Wednesday, September 13, 2006

Song as 'Naked, Living and Amorphous Creature': The Words and Music of The Grateful Dead

A pictorial representation of "St. Stephen" by Jim Carpenter
The lyrics and music of the Grateful Dead occupy a special place in the Great American Songbook.

This my seem like a strange claim if you are unfamiliar with the Dead. What, after all, would make the songs of the ultimate hippie dippy San Francisco band deserving of comparison to those of Irving Berlin, Harold Arlen, Rogers and Hart, Bob Dylan or Cole Porter?

I'll leave it to Robert Hunter, who wrote the lyrics to the vast majority of the Dead's original songs, to explain:
The songlist of the Grateful Dead has achieved an anomalous status within the archives of current pop culture. It begins to appear that our output embodied the summation and close of a musical era, rather than heralding a bright new beginning devoutly wished for. But it bears mentioning that our work was a natural and inevitable blending of rock and roll, jazz and traditional folk culture. It was, in its day, as shockingly innovative as the music of mounting urban psychosis that was to displace it. Its verbal and musical complexity offer little of overwhelming market value to a more intensively stratified current musical culture. I'm optimistically uncertain as to whether it is a dead issue or a ticking time bomb set to detonate long after its progenitors have quit this sphere of commercial sorrow. My own improbable dream was to aid and abet a unified indigenous America, or at least Western music, drawing on all bona fide traditional currents including pop. Tall order for a bunch of white kids. Big dreams. But jazz wasn't talking to pop, and bluegrass wasn't talking to the blues -- experimental postclassic soundscape wasn't talking to anyone.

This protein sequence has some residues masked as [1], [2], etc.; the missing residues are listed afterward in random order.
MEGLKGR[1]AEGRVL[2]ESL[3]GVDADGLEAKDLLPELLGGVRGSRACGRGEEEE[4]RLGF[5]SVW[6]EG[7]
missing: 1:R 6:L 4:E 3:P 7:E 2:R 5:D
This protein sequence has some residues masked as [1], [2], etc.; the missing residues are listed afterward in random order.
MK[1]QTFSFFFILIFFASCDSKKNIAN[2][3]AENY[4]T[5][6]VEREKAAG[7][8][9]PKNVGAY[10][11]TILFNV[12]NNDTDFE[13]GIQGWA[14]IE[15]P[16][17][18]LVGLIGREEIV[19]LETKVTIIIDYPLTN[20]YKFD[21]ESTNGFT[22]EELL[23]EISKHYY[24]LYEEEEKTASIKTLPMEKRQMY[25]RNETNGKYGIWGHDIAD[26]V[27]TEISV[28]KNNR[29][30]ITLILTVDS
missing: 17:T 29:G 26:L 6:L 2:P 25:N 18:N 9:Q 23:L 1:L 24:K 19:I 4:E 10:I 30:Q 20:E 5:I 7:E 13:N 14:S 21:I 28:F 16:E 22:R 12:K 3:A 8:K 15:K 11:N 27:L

* * * * *
I saw the Dead perform about 100 times from 1969 to 1978 and only two or three times thereafter. Hunter's most prolific songwriting period was from 1968, three years after the band's birth, to 1977, nearly two decades before his musical collaborator, lead guitarist Jerry Garcia, packed in.
Even at their best, the Dead could be maddenly inconsistent -- out of tune some nights and vocally challenged most nights. And pretty much consistently mediocre after 1977.

But it is a hallmark of the Dead's greatness, and Hunter's, as well, that their songs often are even better in the hands of fine interpretive singers like Elvis Costello, Suzanne Vega and Warren Zevon, and jazz musicians like Branford Marsalis, Billy Cobham and David Murray.
As Hunter came by his songwriting honestly, so did the Dead when it came to the part of their repertoire drawn from that fusion of indigenous American music.

Beyond the Hunter songbook, the Dead recorded and performed the music of Obray Ramsey, Merle Haggard, Howlin' Wolf, Chuck Berry, Buddy Holly and Bob Dylan, among many others. (Albums from all six artists are feature below this post in the Kiko's House Disk Picks for September.)